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Contracept Fertil Sex. 1997 Feb;25(2):165-9.

[Effects of micronized natural progesterone on the liver during the third trimester of pregnancy].

[Article in French]

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  • 1Service de Gynécologie-Obstétrique, Hôpital Bichat, Paris.

Abstract

In France, prescription of micronized progesterone at high doses of 900 to 1200 mg/day is common practice in the case of preterm delivery, even though this is neither an indication nor a posology given for marketing authorisation. A few cases of gestational pruritus have been reported during such use, associated with cholestasic and/or cytolytic hepatic disorders. We report here the results of a controlled, double-blind study versus a placebo, aimed at assessing the effects on the liver of micronized progesterone administered orally at high doses (900-1200 mg/day), conducted in a population of 201 women presenting moderate menace of preterm delivery during the third trimester of pregnancy. 85 patients received micronized progesterone and 116 the placebo. The increase above normal levels of total biliary acids (TBA) and aminotransferases (ASAT, ALAT), was significantly more frequent in the micronized progesterone than in the placebo group. Among the 26 patients (14%) with a level of TBA superior to 10 mumoles/l during treatment, 18 belonged to the progesterone and 8 to the placebo group (p = 0.004); the 6 patients (3.4%) with increased ASAT were all under micronized progesterone (p < 0.001), as were the 10 patients (5.6%) with increased ALAT (p < 0.001). However, there is no statistically significant difference between the two groups regarding the occurrence of clinical manifestations (icterus, pruritus) which could be attributed to gravid cholestasis. We may conclude from this prospective study that, during the third trimester of pregnancy, micronized progesterone is associated with a significant risk of biological cholestasis. This would suggest that in patients genetically predisposed towards gravid cholestasis, micronized progesterone could be a factor favoursing this disease.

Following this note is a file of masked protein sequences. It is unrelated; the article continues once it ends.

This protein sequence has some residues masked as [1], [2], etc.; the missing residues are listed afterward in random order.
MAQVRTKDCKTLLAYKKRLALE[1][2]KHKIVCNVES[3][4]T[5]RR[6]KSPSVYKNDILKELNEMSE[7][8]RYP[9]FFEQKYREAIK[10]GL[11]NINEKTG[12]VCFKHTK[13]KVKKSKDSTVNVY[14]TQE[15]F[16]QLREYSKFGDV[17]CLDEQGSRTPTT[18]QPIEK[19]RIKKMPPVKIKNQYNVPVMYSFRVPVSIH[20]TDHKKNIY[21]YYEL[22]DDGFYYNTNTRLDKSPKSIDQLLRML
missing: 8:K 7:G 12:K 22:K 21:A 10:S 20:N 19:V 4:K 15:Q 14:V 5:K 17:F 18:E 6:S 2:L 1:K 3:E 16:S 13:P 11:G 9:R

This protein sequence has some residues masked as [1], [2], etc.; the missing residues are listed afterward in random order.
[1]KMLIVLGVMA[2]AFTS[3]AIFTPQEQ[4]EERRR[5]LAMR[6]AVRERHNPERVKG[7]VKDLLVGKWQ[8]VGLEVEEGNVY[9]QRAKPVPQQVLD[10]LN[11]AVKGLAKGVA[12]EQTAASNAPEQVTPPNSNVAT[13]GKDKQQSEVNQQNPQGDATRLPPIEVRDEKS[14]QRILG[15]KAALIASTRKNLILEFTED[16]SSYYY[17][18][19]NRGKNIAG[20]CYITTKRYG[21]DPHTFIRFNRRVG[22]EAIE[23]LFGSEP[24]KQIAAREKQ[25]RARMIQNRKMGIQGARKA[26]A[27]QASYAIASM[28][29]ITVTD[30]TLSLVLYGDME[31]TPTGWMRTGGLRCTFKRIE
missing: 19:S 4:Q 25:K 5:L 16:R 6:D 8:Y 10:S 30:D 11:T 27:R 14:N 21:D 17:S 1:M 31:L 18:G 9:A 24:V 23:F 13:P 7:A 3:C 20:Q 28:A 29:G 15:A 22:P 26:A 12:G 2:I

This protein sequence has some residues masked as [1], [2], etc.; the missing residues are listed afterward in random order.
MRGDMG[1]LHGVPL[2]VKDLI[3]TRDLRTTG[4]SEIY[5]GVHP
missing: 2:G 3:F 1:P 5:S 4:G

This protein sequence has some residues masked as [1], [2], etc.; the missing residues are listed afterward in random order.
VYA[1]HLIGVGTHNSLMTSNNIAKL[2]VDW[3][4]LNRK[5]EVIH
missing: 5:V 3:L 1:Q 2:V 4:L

PMID:
9116778
[PubMed - indexed for MEDLINE]
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